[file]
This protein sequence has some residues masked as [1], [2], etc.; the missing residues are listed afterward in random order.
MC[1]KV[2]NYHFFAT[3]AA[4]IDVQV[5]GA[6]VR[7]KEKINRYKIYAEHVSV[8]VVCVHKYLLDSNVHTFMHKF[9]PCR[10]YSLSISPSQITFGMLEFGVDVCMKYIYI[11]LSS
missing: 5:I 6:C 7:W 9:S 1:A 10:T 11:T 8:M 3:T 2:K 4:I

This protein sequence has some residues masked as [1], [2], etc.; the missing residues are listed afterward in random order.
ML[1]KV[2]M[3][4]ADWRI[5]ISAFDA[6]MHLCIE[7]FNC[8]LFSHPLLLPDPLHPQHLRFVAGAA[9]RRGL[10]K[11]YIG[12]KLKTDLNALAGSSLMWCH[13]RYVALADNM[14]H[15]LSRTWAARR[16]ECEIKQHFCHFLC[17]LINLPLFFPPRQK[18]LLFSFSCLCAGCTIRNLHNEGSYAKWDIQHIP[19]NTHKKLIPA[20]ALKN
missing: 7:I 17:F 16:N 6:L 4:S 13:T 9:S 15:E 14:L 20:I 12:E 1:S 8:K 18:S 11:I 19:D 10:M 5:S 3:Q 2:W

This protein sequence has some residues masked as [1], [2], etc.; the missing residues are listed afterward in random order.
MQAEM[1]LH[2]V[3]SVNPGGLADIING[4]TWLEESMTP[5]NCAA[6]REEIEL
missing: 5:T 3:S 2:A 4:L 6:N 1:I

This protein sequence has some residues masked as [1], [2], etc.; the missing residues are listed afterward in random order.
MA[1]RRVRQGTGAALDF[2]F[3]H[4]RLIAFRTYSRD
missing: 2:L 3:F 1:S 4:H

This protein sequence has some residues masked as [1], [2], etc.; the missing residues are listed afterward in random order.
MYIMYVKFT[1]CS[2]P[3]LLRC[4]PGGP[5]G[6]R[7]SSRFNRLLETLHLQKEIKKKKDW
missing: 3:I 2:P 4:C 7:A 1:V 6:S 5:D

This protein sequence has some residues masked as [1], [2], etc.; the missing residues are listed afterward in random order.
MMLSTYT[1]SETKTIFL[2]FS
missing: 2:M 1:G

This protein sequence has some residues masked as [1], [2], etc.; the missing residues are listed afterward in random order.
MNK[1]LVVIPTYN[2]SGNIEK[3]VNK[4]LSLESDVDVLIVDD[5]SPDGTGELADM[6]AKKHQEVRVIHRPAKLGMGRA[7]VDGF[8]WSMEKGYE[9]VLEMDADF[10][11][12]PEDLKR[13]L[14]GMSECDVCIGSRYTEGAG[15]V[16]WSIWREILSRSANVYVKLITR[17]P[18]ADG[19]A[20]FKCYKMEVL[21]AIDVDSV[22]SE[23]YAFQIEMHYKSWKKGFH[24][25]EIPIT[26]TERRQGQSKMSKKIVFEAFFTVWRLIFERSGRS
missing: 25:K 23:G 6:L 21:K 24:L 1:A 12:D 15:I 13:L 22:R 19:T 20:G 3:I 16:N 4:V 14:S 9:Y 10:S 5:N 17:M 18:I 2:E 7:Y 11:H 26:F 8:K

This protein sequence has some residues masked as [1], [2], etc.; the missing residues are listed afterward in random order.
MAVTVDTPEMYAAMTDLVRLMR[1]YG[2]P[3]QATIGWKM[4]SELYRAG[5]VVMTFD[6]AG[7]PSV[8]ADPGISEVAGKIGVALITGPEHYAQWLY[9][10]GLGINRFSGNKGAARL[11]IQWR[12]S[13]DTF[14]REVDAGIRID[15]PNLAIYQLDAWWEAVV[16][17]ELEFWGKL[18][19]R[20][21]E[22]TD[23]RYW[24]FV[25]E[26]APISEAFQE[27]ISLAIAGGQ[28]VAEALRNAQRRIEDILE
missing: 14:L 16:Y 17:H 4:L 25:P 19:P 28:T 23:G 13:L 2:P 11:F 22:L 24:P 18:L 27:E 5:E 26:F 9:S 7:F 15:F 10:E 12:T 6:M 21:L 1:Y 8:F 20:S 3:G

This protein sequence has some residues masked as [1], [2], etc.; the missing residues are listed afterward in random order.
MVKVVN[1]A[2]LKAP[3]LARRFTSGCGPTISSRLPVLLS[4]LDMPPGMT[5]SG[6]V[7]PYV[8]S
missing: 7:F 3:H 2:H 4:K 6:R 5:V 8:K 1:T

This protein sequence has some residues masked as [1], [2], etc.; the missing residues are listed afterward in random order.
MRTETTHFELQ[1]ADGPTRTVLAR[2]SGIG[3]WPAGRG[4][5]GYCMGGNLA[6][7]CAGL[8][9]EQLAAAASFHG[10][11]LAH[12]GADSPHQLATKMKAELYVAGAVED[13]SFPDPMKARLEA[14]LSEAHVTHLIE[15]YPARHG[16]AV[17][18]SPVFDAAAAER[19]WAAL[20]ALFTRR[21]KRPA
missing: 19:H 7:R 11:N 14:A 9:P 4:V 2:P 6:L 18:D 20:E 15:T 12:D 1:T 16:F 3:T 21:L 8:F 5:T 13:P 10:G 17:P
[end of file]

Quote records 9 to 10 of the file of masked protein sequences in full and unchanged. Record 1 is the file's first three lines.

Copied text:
This protein sequence has some residues masked as [1], [2], etc.; the missing residues are listed afterward in random order.
MVKVVN[1]A[2]LKAP[3]LARRFTSGCGPTISSRLPVLLS[4]LDMPPGMT[5]SG[6]V[7]PYV[8]S
missing: 7:F 3:H 2:H 4:K 6:R 5:V 8:K 1:T

This protein sequence has some residues masked as [1], [2], etc.; the missing residues are listed afterward in random order.
MRTETTHFELQ[1]ADGPTRTVLAR[2]SGIG[3]WPAGRG[4][5]GYCMGGNLA[6][7]CAGL[8][9]EQLAAAASFHG[10][11]LAH[12]GADSPHQLATKMKAELYVAGAVED[13]SFPDPMKARLEA[14]LSEAHVTHLIE[15]YPARHG[16]AV[17][18]SPVFDAAAAER[19]WAAL[20]ALFTRR[21]KRPA
missing: 19:H 7:R 11:N 14:A 9:P 4:V 2:P 6:L 18:D 20:E 15:T 12:D 1:T 16:F 3:T 21:L 8:F 5:T 13:P 10:G 17:P